A BUILDER has been forced to hand over proceeds from the sale of land in France to the Revenue Commissioners following an investigation involving forensic accountants.
The existence of the property was uncovered after accountants working for a Revenue-appointed liquidator followed the trail of a series of unexplained cash transfers made from the building company's bank account.
Details of the investigation emerged in papers lodged with the High Court during the liquidation of Ellbyr Ltd, a firm which was run by businessman John Grogan.
As part of the proceedings, Mr Grogan (57), of Seafield, Donabate, Co Dublin, who also had interests in the restaurant trade, was restricted from acting as a company director for five years.
His son, Elliot Grogan (27), who was also a director of the company, was also hit with the same restriction.
The Revenue moved to liquidate Mr Grogan's company over unpaid taxes of €119,000 in 2010, but the case dragged out for three years and was only recently finalised.
In High Court filings, liquidator PJ Lynch said unexplained cash transfers of over €292,000 from the company's bank account were discovered.
The money had been transferred to a law firm in France in four tranches in October 2007.
But when quizzed about the cash transfers, Mr Grogan did not disclose details of the property, Mr Lynch claimed.
It later transpired the money was used to buy land with a derelict 5,000 sq ft barn in the medieval city of Narbonne in the south of France, which Mr Grogan had hoped to develop into a villa with a swimming pool.
Mr Lynch had to hire a team of lawyers in Paris to follow the money trail and this led to the discovery of the property.
According to Mr Lynch's affidavit, when pursued about this, Mr Grogan admitted buying the land, but denied company money had been used in the purchase.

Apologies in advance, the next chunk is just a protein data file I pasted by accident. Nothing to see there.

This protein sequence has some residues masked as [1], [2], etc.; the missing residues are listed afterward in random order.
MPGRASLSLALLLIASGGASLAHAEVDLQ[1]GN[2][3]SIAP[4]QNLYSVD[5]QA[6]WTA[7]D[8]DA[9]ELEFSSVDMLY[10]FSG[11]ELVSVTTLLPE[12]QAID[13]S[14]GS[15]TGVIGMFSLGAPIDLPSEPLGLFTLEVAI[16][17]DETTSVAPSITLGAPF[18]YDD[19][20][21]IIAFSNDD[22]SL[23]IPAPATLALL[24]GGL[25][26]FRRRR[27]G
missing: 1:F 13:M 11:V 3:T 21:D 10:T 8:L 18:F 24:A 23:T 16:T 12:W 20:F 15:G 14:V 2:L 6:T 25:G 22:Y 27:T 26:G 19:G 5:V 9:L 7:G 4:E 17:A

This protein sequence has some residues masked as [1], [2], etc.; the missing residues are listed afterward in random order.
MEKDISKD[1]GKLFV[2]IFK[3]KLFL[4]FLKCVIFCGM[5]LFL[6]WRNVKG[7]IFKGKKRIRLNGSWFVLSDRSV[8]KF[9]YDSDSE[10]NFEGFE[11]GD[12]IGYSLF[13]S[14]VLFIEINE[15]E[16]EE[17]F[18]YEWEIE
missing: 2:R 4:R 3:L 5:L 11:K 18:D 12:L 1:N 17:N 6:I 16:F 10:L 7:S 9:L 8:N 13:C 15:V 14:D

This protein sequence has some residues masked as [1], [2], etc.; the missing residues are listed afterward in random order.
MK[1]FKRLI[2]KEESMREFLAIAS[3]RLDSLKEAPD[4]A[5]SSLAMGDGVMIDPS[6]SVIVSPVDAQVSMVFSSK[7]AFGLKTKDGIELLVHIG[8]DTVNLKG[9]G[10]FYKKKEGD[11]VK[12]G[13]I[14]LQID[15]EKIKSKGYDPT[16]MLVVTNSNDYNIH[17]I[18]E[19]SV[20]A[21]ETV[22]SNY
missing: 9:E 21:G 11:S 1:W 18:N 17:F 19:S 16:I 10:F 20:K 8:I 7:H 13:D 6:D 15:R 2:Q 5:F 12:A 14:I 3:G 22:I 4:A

The land deal had been funded from his own resources and from loans advanced by friends, Mr Grogan said.
He added that it had "seemed like a good idea" at the time.
Mr Grogan also claimed he had only used the company bank account because he did not have a personal account that allowed foreign cash transfers.
However, the liquidator was "not satisfied" with this explanation and was of the opinion the money used had belonged to the company and therefore could be pursued as part of the liquidation.
Court records from the liquidation, which was finalised last month, show that the land was subsequently sold for €148,500.
The court ordered that €96,500 of the proceeds go to the liquidator, with the remaining €52,000 going to Mr Grogan's solicitors.
A further €19,000, money withdrawn from the company's account after the liquidation started to pay salaries and accountancy fees, was also recovered by the liquidator.
When contacted by the Irish Independent, Mr Grogan insisted it had been his property and that it was a mistake to move the money through his company.
"I didn't have another account that would allow us to transfer money abroad. They (Revenue) didn't believe it. It sounded a bit far-fetched, but it is true," he said.
Mr Grogan, who was battling cancer during the liquidation, described the process as "unreal" and said: "I really don't think you have a chance against the Revenue.
"I made wrong decisions and I was penalised for it. I was in business for 30-odd years and didn't owe a penny and then to be treated like a dog in the courts.
"I mean you are treated like a criminal. There is no doubt in the world. And I suppose rightly so. If I made mistakes, I should be penalised.
"I just felt they were very hard on me. But that is what they have to do, I suppose."